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This animation shows elliptical orbits with different eccentricities. It also shows how the Sun is at the focus of an ellipse, and some of the math behind elliptical orbits.
Click on image for full size
Original animation by Windows to the Universe staff (Randy Russell).

# Elliptical Orbits

You may think that most objects in space that orbit something else move in circles, but that isn't the case. Although some objects follow circular orbits, most orbits are shaped more like "stretched out" circles or ovals. Mathematicians and astronomers call this oval shape an ellipse. All of the planets in our Solar System, many satellites, and most moons move along elliptical orbits.

An ellipse can be very long and thin, or it can be quite round - almost like a circle. Scientists use a special term, "eccentricity", to describe how round or how "stretched out" an ellipse is. If the eccentricity of an ellipse is close to one (like 0.8 or 0.9), the ellipse is long and skinny. If the eccentricity is close to zero, the ellipse is more like a circle.

Earth moves around the Sun in an elliptical orbit. Earth's orbit is almost a perfect circle; its eccentricity is only 0.0167! Pluto has the least circular orbit of any of the planets in our Solar System. Pluto's orbit has an eccentricity of 0.2488.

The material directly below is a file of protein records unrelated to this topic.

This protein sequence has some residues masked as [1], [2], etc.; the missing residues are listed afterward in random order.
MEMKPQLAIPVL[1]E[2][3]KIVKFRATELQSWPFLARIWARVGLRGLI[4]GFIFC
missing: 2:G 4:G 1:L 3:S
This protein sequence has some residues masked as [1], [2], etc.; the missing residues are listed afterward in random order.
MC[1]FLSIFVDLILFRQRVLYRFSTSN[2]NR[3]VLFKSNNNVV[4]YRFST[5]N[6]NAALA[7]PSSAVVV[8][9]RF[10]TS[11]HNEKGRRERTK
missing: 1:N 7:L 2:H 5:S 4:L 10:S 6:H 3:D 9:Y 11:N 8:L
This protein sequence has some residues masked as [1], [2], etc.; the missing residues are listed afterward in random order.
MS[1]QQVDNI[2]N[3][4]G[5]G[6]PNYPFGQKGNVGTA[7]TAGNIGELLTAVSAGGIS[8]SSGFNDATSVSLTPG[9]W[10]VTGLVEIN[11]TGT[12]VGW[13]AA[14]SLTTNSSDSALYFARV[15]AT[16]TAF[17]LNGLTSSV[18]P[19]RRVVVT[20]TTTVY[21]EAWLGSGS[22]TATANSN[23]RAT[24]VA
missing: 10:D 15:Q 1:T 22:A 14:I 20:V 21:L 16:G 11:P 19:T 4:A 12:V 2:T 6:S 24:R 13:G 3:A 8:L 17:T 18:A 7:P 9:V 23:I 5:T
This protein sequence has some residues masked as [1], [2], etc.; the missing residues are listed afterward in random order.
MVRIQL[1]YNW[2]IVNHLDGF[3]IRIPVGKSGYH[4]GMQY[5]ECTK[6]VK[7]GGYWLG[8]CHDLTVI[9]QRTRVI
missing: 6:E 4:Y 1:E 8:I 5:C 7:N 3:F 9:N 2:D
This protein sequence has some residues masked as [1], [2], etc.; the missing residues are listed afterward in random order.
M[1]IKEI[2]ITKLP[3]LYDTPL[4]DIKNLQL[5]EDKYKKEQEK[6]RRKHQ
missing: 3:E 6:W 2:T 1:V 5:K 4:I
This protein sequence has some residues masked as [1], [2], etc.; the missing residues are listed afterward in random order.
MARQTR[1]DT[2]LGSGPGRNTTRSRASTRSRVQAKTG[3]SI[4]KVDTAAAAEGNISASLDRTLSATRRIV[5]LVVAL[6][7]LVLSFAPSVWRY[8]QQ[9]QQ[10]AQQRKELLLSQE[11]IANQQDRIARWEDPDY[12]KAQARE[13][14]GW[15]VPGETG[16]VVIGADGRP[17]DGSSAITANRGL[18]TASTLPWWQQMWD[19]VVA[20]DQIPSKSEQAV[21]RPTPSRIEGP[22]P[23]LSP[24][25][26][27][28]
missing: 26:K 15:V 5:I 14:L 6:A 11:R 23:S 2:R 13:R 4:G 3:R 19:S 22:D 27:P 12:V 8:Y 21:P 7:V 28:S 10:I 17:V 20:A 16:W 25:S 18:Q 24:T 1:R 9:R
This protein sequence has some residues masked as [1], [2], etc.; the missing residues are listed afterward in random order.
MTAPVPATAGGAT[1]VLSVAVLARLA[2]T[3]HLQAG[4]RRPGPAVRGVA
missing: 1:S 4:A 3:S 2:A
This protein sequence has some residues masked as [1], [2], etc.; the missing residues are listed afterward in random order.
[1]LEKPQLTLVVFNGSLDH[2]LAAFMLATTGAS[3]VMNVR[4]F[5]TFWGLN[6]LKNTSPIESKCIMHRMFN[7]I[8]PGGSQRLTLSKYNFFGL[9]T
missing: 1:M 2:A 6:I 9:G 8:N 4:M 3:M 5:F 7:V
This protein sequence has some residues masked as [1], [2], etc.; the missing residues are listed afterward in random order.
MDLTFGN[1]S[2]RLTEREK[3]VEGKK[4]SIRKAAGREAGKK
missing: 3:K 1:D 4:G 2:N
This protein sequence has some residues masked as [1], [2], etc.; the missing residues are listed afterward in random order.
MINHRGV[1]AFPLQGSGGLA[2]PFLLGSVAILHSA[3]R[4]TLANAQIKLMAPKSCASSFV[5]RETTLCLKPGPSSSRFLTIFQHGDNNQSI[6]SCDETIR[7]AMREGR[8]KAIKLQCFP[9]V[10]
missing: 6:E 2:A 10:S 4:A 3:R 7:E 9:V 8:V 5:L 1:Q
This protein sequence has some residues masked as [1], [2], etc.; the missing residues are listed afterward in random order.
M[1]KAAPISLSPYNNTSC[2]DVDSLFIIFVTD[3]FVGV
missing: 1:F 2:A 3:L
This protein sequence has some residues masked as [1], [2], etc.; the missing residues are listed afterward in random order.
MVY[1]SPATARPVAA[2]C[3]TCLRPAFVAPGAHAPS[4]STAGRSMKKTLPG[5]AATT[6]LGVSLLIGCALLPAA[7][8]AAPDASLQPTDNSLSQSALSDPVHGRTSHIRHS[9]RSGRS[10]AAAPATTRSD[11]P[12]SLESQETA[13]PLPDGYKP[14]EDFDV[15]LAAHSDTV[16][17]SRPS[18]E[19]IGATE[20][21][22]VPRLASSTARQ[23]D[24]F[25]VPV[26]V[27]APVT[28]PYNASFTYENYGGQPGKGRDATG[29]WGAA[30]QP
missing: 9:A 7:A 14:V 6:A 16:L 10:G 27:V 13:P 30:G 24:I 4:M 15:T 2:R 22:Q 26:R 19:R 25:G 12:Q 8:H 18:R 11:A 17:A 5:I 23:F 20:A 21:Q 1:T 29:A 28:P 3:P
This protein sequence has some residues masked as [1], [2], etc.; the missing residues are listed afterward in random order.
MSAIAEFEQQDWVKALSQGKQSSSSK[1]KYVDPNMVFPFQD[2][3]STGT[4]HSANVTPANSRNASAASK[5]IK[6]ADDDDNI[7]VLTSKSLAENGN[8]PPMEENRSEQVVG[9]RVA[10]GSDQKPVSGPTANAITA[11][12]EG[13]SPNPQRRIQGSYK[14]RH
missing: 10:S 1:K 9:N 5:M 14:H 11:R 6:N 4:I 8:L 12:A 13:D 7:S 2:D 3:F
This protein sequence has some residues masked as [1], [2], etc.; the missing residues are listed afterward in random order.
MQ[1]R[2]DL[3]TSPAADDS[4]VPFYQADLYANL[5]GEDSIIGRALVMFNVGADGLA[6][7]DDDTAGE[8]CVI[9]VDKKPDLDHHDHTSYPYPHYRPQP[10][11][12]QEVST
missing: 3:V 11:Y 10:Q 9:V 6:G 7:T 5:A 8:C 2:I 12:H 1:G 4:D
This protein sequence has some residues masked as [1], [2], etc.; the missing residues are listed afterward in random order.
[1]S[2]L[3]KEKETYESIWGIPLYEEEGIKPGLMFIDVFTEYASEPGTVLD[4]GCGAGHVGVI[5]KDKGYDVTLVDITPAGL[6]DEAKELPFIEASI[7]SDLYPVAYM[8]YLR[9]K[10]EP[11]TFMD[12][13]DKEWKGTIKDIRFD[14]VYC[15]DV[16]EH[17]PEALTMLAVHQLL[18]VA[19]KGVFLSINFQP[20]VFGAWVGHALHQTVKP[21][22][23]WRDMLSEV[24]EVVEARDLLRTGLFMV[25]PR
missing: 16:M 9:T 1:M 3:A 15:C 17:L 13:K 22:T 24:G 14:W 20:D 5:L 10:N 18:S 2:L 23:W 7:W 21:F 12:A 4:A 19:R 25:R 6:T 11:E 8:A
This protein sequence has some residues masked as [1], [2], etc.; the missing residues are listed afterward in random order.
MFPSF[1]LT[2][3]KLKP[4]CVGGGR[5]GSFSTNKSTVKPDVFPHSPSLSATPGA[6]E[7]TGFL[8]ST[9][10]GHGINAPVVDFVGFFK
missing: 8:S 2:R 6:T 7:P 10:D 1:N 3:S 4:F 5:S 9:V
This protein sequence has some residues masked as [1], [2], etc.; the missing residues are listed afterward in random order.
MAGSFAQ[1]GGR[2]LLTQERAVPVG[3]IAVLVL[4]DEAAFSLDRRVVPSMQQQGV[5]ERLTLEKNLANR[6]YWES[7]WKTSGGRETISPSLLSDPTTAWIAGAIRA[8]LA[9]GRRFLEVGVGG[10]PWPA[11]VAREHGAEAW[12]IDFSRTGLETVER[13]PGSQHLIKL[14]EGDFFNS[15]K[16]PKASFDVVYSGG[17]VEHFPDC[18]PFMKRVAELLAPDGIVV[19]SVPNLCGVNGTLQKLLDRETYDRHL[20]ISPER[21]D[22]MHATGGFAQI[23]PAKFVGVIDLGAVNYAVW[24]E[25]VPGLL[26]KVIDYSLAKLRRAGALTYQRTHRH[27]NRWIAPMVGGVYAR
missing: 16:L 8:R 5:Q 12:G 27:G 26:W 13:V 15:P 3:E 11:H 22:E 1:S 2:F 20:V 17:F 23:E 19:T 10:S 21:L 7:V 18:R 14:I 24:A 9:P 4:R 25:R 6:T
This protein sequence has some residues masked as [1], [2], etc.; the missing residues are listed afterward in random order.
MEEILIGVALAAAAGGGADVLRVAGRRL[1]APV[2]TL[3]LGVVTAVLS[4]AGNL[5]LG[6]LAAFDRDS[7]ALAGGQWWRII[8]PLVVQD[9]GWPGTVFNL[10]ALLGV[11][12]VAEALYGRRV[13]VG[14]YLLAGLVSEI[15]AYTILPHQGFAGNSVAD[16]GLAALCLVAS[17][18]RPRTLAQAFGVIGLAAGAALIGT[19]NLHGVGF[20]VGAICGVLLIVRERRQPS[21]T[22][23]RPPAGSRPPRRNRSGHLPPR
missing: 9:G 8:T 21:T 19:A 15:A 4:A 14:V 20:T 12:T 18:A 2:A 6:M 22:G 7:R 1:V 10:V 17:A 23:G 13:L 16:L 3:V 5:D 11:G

The Sun isn't quite at the center of a planet's elliptical orbit. An ellipse has a point a little bit away from the center called the "focus". The Sun is at the focus of the ellipse. Because the Sun is at the focus, not the center, of the ellipse, the planet moves closer to and further away from the Sun every orbit. The close point in each orbit is called perihelion. The far away point is called aphelion.

Johannes Kepler, a German astronomer who lived in the early 17th century, discovered some important laws about orbits. Kepler's First Law of Planetary Motion states that planets move in elliptical orbits. His Second Law explains how planets move faster when they are close to the Sun (near perihelion) than when they are far away (near aphelion).

If you want to know more about the mathematics of ellipses, take a look at the advanced version of this page.

Last modified December 16, 2005 by Randy Russell.

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